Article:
Ectopic Pregnancy

An ectopic pregnancy occurs where a fertilized ovum is implanted in any tissue other than the uterine endometrium. The Royal College of Obstetricians and Gynaecologists estimate that the rate of ectopic pregnancy is 11.1 in 1000. Click the points in the image on the right to identify where an ectopic pregnancy may site.

Patients presenting with abdominal pain and/or vaginal bleeding and a positive urinary βhCG in early pregnancy should be considered to have an ectopic pregnancy until proven otherwise.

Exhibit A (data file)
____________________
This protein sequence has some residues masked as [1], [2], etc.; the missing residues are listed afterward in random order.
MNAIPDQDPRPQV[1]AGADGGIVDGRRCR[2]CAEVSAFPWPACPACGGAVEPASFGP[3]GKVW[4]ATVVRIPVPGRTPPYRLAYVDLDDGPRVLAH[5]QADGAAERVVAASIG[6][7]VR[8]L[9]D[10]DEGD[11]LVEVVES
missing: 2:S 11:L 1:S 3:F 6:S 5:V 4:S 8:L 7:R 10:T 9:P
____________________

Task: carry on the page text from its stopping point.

The following are more commonly found in patients with ectopic pregnancy:  

  • History of previous IUCD
  • Infertility
  • Previous pelvic surgery
  • Tubal ligation
  • Presence of peritoneal signs
  • Cervical motion tenderness

Special note: Cornual implantation

Patients with cornual implantation may rupture after 12 weeks with catastrophic blood loss. These patients sometimes present with symptoms of gastroenteritis.

No single sign or combination of signs is diagnostic. Half of identified ectopics are in women with no known risk factors.